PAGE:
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stl:list iterator error: list iterators incompatible

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I've got code which loops through a list using an iterator. It performs a check on that object and if the condition fails, the item is deleted using the list::erase() method.


std::list<cHBGameObject*>::iterator i;

//remove any object that has passed the cutoff
if(!lObjects.empty())
{
i = lObjects.begin();

while (i != lObjects.end())
{
if((*i)->checkIfOverDeletionThreshold(xDeletionPoint))
lObjects.erase(i);
else
++i;
}

}


In this case, the crash occurs if there is only 1 remaining object and the object is deleted, then when it returns to the "while" statement, the error is thrown.

I can sort of see where I'm going wrong, I think when it hits "while", because the list is empty, it may be that the iterator no longer points to anything valid. I have looked up examples to make sure I'm not doing it wrong but every analogous example I have seen have suggested this approach to looping through a list where you may delete objects. Besides, being able to delete objects in this manner is one of lists' advantages over vectors, no?

Could someone kindly point out where I am going wrong?

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The erase method returns a new iterator pointing to the next element. Try something like this:


while(i != objects.end()) {
if(i->delete())
i = objects.erase(i);
else
++i;
}

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Apologies, I fixed it, here was the problem:

std::list<cHBGameObject*>::iterator i;

//remove any object that has passed the cutoff
if(!lObjects.empty())
{
i = lObjects.begin();

while (i != lObjects.end())
{
if((*i)->checkIfOverDeletionThreshold(xDeletionPoint))
lObjects.erase(i);
else
++i;
}

}


the bolded bit needed to be changed to:


i = lObjects.erase(i);


So that i recieved a valid pointer after the erasure.

Sorry for the wast of time, though if someone else stumbles on this problem, I hope this helps :D

Edit: Thanks Erik, I just spotted that myself :)

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It doesn't look like you reassign i after a deletion. erase should return an iterator to the next element in the list.
// Try changing
iObject.erase(i)
// To this
i = lObject.erase(i);

To simply things, you might just use std::remove_if, which is already provided in the <algorithm> header.

You would just need to setup the predicate to do the same test you do now. You could even do this as a lambda if you have a compiler with support for C++11.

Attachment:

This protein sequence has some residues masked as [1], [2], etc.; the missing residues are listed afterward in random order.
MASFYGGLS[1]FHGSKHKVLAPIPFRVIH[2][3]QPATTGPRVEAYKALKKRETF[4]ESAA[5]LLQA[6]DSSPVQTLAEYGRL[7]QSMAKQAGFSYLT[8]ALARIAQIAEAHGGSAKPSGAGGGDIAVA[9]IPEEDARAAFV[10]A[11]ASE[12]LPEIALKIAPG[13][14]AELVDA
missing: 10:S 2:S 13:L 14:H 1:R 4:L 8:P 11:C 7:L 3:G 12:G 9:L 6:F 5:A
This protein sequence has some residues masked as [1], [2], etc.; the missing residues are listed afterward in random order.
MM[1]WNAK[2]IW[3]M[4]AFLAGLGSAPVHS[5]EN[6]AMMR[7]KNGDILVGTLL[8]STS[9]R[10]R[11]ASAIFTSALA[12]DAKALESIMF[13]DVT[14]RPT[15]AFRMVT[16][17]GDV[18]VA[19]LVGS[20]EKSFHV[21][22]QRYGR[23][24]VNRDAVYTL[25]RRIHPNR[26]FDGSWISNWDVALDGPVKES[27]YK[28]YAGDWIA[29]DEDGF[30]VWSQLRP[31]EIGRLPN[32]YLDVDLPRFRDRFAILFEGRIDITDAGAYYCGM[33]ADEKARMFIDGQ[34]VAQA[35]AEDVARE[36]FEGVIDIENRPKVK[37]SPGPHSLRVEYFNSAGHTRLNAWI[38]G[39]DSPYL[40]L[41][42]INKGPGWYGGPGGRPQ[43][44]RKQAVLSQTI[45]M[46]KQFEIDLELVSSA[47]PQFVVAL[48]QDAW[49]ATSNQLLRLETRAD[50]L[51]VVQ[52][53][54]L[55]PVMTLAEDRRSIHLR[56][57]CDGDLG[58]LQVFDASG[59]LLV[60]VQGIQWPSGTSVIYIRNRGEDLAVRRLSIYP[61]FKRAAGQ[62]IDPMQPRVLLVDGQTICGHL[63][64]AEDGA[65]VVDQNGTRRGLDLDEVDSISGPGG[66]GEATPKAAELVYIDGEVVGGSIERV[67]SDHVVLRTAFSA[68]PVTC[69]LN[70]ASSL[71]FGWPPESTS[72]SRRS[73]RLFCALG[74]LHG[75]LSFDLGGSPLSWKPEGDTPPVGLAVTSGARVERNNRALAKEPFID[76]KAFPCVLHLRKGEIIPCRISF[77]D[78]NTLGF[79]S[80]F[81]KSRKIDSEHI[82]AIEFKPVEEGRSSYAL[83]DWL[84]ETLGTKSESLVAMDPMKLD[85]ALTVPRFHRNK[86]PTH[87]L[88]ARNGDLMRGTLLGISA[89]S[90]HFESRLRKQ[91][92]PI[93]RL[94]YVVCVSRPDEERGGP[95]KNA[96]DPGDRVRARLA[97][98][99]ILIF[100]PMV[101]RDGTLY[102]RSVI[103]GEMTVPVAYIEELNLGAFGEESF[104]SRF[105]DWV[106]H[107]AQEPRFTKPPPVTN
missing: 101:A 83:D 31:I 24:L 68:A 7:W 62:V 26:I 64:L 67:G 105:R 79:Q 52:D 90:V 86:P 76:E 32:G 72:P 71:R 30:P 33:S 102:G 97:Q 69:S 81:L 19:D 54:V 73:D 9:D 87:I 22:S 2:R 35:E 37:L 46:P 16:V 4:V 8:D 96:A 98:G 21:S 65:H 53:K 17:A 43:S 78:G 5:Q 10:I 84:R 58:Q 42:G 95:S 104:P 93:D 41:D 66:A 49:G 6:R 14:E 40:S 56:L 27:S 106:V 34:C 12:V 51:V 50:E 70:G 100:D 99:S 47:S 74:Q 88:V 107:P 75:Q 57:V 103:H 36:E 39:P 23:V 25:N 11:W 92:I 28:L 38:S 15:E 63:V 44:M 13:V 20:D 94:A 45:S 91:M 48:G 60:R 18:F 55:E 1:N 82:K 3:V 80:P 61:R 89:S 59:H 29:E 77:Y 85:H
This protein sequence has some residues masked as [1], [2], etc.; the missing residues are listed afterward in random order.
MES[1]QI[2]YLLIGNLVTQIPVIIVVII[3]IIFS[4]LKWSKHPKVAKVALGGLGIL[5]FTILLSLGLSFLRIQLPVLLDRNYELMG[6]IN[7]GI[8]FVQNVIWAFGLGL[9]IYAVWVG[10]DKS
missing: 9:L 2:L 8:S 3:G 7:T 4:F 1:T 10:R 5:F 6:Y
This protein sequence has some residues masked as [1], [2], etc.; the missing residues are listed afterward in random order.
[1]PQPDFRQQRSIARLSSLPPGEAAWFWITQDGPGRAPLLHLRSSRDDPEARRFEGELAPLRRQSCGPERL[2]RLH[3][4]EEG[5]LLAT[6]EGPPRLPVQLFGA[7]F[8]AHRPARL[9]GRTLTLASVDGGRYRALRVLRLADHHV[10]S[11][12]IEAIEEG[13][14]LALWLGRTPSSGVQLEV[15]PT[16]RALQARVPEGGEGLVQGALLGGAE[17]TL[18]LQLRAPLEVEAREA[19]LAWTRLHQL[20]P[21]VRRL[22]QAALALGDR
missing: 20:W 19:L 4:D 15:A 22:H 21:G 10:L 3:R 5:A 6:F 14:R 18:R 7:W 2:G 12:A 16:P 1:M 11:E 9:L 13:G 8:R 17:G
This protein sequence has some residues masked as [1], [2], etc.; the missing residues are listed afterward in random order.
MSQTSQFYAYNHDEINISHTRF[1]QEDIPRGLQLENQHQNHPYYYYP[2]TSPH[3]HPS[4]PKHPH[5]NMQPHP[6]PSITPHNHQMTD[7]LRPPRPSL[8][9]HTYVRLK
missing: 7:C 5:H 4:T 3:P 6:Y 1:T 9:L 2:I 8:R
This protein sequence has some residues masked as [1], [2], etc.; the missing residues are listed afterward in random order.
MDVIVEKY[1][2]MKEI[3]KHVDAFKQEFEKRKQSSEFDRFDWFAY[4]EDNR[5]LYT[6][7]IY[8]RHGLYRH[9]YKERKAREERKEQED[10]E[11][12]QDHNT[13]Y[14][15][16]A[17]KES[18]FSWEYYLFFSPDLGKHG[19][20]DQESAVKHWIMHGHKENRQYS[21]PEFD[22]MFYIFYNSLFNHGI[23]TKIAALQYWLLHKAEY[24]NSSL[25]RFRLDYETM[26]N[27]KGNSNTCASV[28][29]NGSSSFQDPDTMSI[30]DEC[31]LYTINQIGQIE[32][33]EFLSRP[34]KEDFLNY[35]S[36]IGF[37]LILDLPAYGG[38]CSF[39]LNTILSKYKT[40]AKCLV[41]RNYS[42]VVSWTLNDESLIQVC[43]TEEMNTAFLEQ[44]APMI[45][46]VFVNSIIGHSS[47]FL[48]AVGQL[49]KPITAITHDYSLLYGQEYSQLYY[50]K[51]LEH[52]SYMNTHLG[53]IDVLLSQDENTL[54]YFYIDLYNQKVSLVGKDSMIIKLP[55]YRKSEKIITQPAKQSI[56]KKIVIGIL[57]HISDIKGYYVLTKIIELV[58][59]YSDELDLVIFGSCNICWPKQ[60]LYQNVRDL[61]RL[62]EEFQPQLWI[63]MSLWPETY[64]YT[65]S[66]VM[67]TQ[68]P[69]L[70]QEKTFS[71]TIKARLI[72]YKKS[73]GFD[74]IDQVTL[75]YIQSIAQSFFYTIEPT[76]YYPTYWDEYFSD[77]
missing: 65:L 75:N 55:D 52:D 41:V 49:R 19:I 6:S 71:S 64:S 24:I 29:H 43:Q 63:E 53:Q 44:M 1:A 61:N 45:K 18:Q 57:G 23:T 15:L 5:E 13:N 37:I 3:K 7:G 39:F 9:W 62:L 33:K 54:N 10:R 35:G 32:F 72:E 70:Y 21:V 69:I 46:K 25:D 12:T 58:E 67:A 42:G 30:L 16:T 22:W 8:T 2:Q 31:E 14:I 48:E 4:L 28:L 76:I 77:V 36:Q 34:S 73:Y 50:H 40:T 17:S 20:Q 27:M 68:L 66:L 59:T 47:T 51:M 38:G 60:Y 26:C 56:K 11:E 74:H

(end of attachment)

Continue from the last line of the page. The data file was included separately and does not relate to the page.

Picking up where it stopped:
(Code below is untested).


std::remove_if(lObjects.begin(), lObjects.end(), [&xDeletionPoint](cHBGameObject* i) -> bool
{
return (*i)->checkIfOverDeletionThreshold(xDeletionPoint);
});


[edit]
Was too slow :)

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When you erase something you invalidate the iterator. Try this instead:



//...
if((*i)->checkIfOverDeletionThreshold(xDeletionPoint))
i = lObjects.erase(i);
else
++i;
// ...


EDIT: was waaaay too slow

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It doesn't look like you reassign i after a deletion. erase should return an iterator to the next element in the list.
// Try changing
iObject.erase(i)
// To this
i = lObject.erase(i);

To simply things, you might just use std::remove_if, which is already provided in the <algorithm> header.

You would just need to setup the predicate to do the same test you do now. You could even do this as a lambda if you have a compiler with support for C++11.

(Code below is untested).


std::remove_if(lObjects.begin(), lObjects.end(), [&xDeletionPoint](cHBGameObject* i) -> bool
{
return (*i)->checkIfOverDeletionThreshold(xDeletionPoint);
});


[edit]
Was too slow :)


Just be careful here, because remove_if does not *actually* remove the elements from the list. To do that you need to do,


lObjects.erase(std::remove_if(lObjects.begin(), lObjects.end(), Predicate()), lObjects.end());


where Predicate is a unary functor that calls the checkIfOverDeletionThreshold() on the cHBGameObject pointers.

-Josh

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std::list has member functions remove() and remove_if(). These perform both the remove and erase action, and are efficient because it avoids traversing the list multiple times.

In general, you don't want to be using std::list though, std::vector is almost always a better choice. The cache coherency and allocation minimisation will mostly trump the theoretical advantages of std::list. You rarely need random insertion, and the cost of random removal can be minimise by using remove_if(), or the swap and pop trick if the order isn't important.

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